Another esteemed pupil of Agrippina Vaganova, Professor Trofimova graduated from the class of Maria Romanova, mother of iconic ballerina Galina Ulanova. To this day, in Professor Trofimova’s combinations and upper body movements, you can see the elegance and grace that mirrors Ulanova’s style. Trofimova stopped dancing due to an injury and was accepted to the pedagogy course of the Leningrad Conservatory under Agrippina Vaganova, which makes her unique as an individual who not only learned how to dance, but how to teach from Vaganova herself. Since her graduation in 1951, she has continuously taught at the Vaganova Academy, leading the pedagogical faculty.

Professor Trofimova joined us at Open World Dance Foundation’s initial Summer Intensive in Sochi, Russia. Her teaching is truly priceless. This esteemed professor of Vaganova Academy is referenced in many distinguished dancers’ biographies.

Graduates of Vaganova Academy:

Elena Sherstneva (taught from 2013 – 2017)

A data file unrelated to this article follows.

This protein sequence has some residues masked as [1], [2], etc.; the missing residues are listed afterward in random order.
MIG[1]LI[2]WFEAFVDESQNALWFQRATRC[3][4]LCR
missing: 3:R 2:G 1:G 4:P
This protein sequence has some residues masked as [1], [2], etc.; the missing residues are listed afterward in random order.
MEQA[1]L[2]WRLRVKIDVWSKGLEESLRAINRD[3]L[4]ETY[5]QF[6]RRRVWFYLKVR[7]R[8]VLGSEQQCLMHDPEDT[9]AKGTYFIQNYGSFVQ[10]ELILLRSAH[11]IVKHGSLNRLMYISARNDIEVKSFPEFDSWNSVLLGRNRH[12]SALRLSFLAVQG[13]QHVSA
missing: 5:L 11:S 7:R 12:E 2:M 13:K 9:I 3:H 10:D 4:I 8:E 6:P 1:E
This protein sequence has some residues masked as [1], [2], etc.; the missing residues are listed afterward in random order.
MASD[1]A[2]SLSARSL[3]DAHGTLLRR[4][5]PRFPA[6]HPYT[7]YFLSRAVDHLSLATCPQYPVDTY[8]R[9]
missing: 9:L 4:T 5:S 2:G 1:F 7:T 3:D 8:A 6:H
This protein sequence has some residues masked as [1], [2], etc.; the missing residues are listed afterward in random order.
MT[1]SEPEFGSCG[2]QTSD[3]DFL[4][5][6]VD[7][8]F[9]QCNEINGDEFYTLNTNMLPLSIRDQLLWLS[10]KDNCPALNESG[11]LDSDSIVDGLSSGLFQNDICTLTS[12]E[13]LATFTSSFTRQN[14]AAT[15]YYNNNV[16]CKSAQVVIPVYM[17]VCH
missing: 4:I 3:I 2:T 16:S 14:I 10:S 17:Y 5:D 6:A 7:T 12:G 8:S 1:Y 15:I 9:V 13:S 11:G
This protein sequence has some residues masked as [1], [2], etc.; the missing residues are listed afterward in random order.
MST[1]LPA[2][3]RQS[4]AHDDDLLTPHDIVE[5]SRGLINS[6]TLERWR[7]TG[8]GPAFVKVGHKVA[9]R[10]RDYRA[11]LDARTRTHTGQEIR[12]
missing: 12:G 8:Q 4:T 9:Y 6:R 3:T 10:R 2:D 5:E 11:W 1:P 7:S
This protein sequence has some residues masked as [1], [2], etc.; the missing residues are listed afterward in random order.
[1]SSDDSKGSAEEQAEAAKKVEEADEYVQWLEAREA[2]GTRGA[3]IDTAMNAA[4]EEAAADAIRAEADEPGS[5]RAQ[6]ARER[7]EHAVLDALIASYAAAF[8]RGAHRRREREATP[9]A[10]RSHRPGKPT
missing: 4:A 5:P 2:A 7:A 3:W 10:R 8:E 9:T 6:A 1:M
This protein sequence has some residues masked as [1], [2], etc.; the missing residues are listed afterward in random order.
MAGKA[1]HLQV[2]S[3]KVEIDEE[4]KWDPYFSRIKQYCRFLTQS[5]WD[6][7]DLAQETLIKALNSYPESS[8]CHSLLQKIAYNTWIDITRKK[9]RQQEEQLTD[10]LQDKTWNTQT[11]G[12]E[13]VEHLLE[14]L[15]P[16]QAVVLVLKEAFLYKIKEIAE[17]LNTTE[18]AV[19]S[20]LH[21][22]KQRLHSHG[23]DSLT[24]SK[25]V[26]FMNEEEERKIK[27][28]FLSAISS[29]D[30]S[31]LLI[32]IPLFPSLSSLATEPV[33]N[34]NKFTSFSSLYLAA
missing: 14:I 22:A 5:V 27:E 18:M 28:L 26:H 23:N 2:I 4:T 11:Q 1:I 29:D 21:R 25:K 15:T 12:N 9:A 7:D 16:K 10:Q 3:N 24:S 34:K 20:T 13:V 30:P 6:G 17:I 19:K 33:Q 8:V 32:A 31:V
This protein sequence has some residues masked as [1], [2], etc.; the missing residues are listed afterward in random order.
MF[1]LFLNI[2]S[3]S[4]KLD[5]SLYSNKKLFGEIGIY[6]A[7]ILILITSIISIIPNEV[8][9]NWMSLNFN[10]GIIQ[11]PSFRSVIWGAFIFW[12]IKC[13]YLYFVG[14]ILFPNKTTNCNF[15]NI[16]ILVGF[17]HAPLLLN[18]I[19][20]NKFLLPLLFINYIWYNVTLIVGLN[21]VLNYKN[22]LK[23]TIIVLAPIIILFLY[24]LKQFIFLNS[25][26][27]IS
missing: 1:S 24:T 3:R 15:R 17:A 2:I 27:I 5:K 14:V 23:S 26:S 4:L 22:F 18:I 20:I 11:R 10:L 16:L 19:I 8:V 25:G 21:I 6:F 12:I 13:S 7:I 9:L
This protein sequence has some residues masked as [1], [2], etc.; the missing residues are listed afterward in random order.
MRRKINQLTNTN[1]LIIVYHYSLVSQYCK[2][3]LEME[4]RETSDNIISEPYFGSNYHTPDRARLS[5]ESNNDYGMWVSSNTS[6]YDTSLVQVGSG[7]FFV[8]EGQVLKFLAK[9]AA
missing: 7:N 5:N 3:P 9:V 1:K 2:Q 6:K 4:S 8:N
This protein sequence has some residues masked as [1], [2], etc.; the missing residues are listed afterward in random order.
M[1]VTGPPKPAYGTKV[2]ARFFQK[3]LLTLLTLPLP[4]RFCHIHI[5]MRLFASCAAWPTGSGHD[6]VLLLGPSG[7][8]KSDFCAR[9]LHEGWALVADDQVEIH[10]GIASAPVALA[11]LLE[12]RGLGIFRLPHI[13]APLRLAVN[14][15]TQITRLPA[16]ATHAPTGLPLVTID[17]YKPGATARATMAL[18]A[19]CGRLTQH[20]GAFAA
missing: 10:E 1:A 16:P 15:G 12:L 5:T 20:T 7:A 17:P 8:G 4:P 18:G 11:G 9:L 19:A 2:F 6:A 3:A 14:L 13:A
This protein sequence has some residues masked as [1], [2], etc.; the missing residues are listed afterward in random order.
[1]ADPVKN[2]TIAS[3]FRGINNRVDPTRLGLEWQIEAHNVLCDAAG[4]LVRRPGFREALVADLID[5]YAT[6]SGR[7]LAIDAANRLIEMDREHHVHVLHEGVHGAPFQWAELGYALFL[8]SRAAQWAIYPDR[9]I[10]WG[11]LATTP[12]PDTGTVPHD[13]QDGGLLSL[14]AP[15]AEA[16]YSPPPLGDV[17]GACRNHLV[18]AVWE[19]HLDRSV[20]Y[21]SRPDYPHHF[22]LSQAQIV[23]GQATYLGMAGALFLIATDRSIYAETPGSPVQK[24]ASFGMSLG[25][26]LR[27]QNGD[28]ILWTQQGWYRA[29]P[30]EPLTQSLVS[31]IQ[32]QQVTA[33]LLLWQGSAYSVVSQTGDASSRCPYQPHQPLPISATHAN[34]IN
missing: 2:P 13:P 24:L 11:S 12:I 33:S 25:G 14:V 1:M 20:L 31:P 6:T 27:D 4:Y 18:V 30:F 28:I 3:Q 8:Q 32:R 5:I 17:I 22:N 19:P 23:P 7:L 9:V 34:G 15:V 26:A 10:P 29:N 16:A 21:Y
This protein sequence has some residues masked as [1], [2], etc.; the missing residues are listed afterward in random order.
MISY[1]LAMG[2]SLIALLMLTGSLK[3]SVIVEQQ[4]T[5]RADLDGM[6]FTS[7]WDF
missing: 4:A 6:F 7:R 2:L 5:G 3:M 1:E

Madam Sherstneva graduated from the Vaganova Academy in 1975. Upon graduation, she was invited to the Kirov (Mariinsky) Ballet and enjoyed her career with the company for almost 30 years. She was one of not many ballerinas whose versatile technique allowed her to move easily from leading roles “en pointe” to acting and character parts. Because of her incredible lines and musicality together with brilliant stage personality and acting, many St. Petersburg dancers grew up watching her on stage in every character part possible, learning from Ms. Sherstneva and hoping to rehearse one day under her supervision. Many of her students, including Olga Smirnova of the Bolshoi Theatre, now dance with Mariinsky, Mikhailovsky and Yakobson Theaters and with other companies around the world.